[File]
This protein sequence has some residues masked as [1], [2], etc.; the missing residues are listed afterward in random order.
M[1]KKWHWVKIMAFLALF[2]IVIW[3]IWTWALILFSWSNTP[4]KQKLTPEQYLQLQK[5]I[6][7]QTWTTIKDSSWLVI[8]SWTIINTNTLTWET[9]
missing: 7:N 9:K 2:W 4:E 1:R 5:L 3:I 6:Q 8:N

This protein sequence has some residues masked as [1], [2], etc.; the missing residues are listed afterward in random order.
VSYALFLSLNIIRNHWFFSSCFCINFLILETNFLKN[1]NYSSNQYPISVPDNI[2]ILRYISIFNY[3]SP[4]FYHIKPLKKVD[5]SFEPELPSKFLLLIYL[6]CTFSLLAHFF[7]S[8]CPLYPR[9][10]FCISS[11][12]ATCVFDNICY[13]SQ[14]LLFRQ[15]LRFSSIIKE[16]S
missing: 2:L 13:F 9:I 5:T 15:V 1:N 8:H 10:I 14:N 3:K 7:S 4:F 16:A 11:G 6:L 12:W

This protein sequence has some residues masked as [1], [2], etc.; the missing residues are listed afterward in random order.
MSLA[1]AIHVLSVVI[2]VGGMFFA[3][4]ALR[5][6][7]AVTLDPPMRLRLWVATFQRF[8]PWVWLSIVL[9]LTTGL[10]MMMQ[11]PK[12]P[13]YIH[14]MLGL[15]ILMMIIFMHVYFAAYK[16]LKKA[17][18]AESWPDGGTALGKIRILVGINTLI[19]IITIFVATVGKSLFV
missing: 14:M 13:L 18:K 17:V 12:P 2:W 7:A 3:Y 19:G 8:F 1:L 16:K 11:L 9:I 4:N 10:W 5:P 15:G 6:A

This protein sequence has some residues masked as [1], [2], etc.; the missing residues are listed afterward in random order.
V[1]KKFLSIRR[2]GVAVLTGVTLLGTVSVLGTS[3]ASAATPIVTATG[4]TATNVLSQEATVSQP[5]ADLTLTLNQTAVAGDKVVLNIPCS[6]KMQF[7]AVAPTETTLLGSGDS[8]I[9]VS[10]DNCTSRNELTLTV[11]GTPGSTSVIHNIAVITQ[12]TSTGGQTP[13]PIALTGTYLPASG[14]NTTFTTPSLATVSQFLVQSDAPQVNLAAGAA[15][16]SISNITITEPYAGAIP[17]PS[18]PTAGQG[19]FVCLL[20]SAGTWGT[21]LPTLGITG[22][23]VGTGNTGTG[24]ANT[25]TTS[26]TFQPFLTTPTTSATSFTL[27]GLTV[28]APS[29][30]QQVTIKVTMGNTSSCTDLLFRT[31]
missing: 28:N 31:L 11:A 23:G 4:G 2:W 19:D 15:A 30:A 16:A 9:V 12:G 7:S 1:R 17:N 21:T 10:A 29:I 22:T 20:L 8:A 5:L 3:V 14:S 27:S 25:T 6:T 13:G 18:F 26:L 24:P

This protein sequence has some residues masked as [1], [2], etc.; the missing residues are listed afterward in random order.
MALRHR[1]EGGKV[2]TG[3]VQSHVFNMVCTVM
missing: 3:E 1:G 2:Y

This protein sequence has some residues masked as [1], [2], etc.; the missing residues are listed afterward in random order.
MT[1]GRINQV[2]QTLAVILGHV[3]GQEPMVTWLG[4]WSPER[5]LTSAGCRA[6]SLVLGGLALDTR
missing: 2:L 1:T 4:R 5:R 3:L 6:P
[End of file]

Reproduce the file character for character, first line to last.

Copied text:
This protein sequence has some residues masked as [1], [2], etc.; the missing residues are listed afterward in random order.
M[1]KKWHWVKIMAFLALF[2]IVIW[3]IWTWALILFSWSNTP[4]KQKLTPEQYLQLQK[5]I[6][7]QTWTTIKDSSWLVI[8]SWTIINTNTLTWET[9]
missing: 7:N 9:K 2:W 4:E 1:R 5:L 3:I 6:Q 8:N

This protein sequence has some residues masked as [1], [2], etc.; the missing residues are listed afterward in random order.
VSYALFLSLNIIRNHWFFSSCFCINFLILETNFLKN[1]NYSSNQYPISVPDNI[2]ILRYISIFNY[3]SP[4]FYHIKPLKKVD[5]SFEPELPSKFLLLIYL[6]CTFSLLAHFF[7]S[8]CPLYPR[9][10]FCISS[11][12]ATCVFDNICY[13]SQ[14]LLFRQ[15]LRFSSIIKE[16]S
missing: 2:L 13:F 9:I 5:T 15:V 1:N 8:H 10:I 14:N 3:K 7:S 4:F 16:A 11:G 6:L 12:W

This protein sequence has some residues masked as [1], [2], etc.; the missing residues are listed afterward in random order.
MSLA[1]AIHVLSVVI[2]VGGMFFA[3][4]ALR[5][6][7]AVTLDPPMRLRLWVATFQRF[8]PWVWLSIVL[9]LTTGL[10]MMMQ[11]PK[12]P[13]YIH[14]MLGL[15]ILMMIIFMHVYFAAYK[16]LKKA[17][18]AESWPDGGTALGKIRILVGINTLI[19]IITIFVATVGKSLFV
missing: 14:M 13:L 18:K 17:V 12:P 2:W 7:A 3:Y 19:G 8:F 1:L 16:K 11:L 9:I 4:N 10:W 5:P 15:G 6:A

This protein sequence has some residues masked as [1], [2], etc.; the missing residues are listed afterward in random order.
V[1]KKFLSIRR[2]GVAVLTGVTLLGTVSVLGTS[3]ASAATPIVTATG[4]TATNVLSQEATVSQP[5]ADLTLTLNQTAVAGDKVVLNIPCS[6]KMQF[7]AVAPTETTLLGSGDS[8]I[9]VS[10]DNCTSRNELTLTV[11]GTPGSTSVIHNIAVITQ[12]TSTGGQTP[13]PIALTGTYLPASG[14]NTTFTTPSLATVSQFLVQSDAPQVNLAAGAA[15][16]SISNITITEPYAGAIP[17]PS[18]PTAGQG[19]FVCLL[20]SAGTWGT[21]LPTLGITG[22][23]VGTGNTGTG[24]ANT[25]TTS[26]TFQPFLTTPTTSATSFTL[27]GLTV[28]APS[29][30]QQVTIKVTMGNTSSCTDLLFRT[31]
missing: 28:N 31:L 11:A 23:G 4:G 2:W 19:D 15:A 30:A 16:A 9:V 12:G 7:S 1:R 17:N 21:T 10:A 29:I 22:T 20:L 8:A 5:L 3:V 14:S 27:S 25:T 6:T 13:G 18:F 26:L 24:P

This protein sequence has some residues masked as [1], [2], etc.; the missing residues are listed afterward in random order.
MALRHR[1]EGGKV[2]TG[3]VQSHVFNMVCTVM
missing: 3:E 1:G 2:Y

This protein sequence has some residues masked as [1], [2], etc.; the missing residues are listed afterward in random order.
MT[1]GRINQV[2]QTLAVILGHV[3]GQEPMVTWLG[4]WSPER[5]LTSAGCRA[6]SLVLGGLALDTR
missing: 2:L 1:T 4:R 5:R 3:L 6:P